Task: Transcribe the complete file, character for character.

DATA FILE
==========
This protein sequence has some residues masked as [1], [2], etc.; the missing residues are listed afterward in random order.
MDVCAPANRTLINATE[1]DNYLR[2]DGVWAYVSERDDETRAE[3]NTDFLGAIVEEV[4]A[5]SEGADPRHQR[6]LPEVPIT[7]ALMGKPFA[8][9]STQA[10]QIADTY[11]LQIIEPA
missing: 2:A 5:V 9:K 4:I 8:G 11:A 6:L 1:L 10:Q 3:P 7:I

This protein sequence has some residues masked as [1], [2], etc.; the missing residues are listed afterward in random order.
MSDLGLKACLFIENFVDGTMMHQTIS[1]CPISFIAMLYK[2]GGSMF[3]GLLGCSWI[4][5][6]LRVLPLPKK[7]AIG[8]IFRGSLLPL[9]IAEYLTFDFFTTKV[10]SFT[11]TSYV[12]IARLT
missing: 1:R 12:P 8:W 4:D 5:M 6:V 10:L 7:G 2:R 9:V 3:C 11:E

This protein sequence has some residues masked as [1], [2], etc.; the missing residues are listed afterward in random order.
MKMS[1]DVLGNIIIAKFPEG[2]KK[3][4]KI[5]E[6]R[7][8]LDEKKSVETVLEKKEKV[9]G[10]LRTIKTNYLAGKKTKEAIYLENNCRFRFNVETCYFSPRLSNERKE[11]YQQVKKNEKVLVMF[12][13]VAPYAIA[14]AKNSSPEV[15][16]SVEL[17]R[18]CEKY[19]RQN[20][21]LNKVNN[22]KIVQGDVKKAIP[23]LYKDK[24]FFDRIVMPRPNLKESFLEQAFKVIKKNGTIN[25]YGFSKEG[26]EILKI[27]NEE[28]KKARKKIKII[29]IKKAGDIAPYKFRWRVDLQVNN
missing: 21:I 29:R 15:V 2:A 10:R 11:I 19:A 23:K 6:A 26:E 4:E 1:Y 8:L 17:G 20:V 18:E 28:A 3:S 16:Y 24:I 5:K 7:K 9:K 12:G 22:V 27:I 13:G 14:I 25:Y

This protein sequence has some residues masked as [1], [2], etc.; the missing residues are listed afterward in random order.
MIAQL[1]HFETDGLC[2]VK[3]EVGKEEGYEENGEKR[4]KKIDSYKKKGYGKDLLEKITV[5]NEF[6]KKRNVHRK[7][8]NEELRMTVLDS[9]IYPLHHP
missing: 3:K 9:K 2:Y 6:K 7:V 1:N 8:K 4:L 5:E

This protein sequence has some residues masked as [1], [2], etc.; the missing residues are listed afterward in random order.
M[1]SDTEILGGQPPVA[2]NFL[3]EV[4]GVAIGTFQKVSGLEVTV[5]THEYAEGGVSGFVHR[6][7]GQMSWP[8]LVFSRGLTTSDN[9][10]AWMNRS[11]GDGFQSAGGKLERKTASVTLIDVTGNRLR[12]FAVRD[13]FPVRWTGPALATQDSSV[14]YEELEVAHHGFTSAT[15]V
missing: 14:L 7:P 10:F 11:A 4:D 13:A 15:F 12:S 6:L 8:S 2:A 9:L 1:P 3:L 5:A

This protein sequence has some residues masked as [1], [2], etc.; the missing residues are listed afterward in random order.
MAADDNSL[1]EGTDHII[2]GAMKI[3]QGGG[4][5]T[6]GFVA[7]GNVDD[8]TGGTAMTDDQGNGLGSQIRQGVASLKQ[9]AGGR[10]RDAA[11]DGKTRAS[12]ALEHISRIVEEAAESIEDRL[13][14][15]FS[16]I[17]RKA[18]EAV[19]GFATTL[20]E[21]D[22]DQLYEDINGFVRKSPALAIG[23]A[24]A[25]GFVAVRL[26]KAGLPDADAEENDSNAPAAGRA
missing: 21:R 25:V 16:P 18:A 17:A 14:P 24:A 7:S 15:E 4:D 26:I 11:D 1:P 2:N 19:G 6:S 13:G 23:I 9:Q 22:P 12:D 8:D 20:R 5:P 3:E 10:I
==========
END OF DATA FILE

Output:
This protein sequence has some residues masked as [1], [2], etc.; the missing residues are listed afterward in random order.
MDVCAPANRTLINATE[1]DNYLR[2]DGVWAYVSERDDETRAE[3]NTDFLGAIVEEV[4]A[5]SEGADPRHQR[6]LPEVPIT[7]ALMGKPFA[8][9]STQA[10]QIADTY[11]LQIIEPA
missing: 2:A 5:V 9:K 4:I 8:G 11:A 6:L 1:L 10:Q 3:P 7:I

This protein sequence has some residues masked as [1], [2], etc.; the missing residues are listed afterward in random order.
MSDLGLKACLFIENFVDGTMMHQTIS[1]CPISFIAMLYK[2]GGSMF[3]GLLGCSWI[4][5][6]LRVLPLPKK[7]AIG[8]IFRGSLLPL[9]IAEYLTFDFFTTKV[10]SFT[11]TSYV[12]IARLT
missing: 1:R 12:P 8:W 4:D 5:M 6:V 10:L 7:G 2:R 9:V 3:C 11:E

This protein sequence has some residues masked as [1], [2], etc.; the missing residues are listed afterward in random order.
MKMS[1]DVLGNIIIAKFPEG[2]KK[3][4]KI[5]E[6]R[7][8]LDEKKSVETVLEKKEKV[9]G[10]LRTIKTNYLAGKKTKEAIYLENNCRFRFNVETCYFSPRLSNERKE[11]YQQVKKNEKVLVMF[12][13]VAPYAIA[14]AKNSSPEV[15][16]SVEL[17]R[18]CEKY[19]RQN[20][21]LNKVNN[22]KIVQGDVKKAIP[23]LYKDK[24]FFDRIVMPRPNLKESFLEQAFKVIKKNGTIN[25]YGFSKEG[26]EILKI[27]NEE[28]KKARKKIKII[29]IKKAGDIAPYKFRWRVDLQVNN
missing: 21:I 29:R 15:V 2:A 10:R 11:I 19:A 23:K 6:A 26:E 4:E 1:Y 8:L 17:G 20:V 18:E 28:A 3:S 16:Y 24:I 5:K 7:K 9:K 12:G 22:V 27:I 13:G 14:I 25:Y

This protein sequence has some residues masked as [1], [2], etc.; the missing residues are listed afterward in random order.
MIAQL[1]HFETDGLC[2]VK[3]EVGKEEGYEENGEKR[4]KKIDSYKKKGYGKDLLEKITV[5]NEF[6]KKRNVHRK[7][8]NEELRMTVLDS[9]IYPLHHP
missing: 3:K 9:K 2:Y 6:K 7:V 1:N 8:K 4:L 5:E

This protein sequence has some residues masked as [1], [2], etc.; the missing residues are listed afterward in random order.
M[1]SDTEILGGQPPVA[2]NFL[3]EV[4]GVAIGTFQKVSGLEVTV[5]THEYAEGGVSGFVHR[6][7]GQMSWP[8]LVFSRGLTTSDN[9][10]AWMNRS[11]GDGFQSAGGKLERKTASVTLIDVTGNRLR[12]FAVRD[13]FPVRWTGPALATQDSSV[14]YEELEVAHHGFTSAT[15]V
missing: 14:L 7:P 10:F 11:A 4:D 13:A 15:F 12:S 6:L 8:S 2:A 9:L 1:P 3:L 5:A

This protein sequence has some residues masked as [1], [2], etc.; the missing residues are listed afterward in random order.
MAADDNSL[1]EGTDHII[2]GAMKI[3]QGGG[4][5]T[6]GFVA[7]GNVDD[8]TGGTAMTDDQGNGLGSQIRQGVASLKQ[9]AGGR[10]RDAA[11]DGKTRAS[12]ALEHISRIVEEAAESIEDRL[13][14][15]FS[16]I[17]RKA[18]EAV[19]GFATTL[20]E[21]D[22]DQLYEDINGFVRKSPALAIG[23]A[24]A[25]GFVAVRL[26]KAGLPDADAEENDSNAPAAGRA
missing: 21:R 25:V 16:P 18:A 17:A 14:P 24:A 7:S 15:E 4:D 26:I 11:D 1:P 2:N 19:G 6:S 13:G 23:I 9:Q 22:P 12:D 8:D 20:R 5:P 3:E 10:I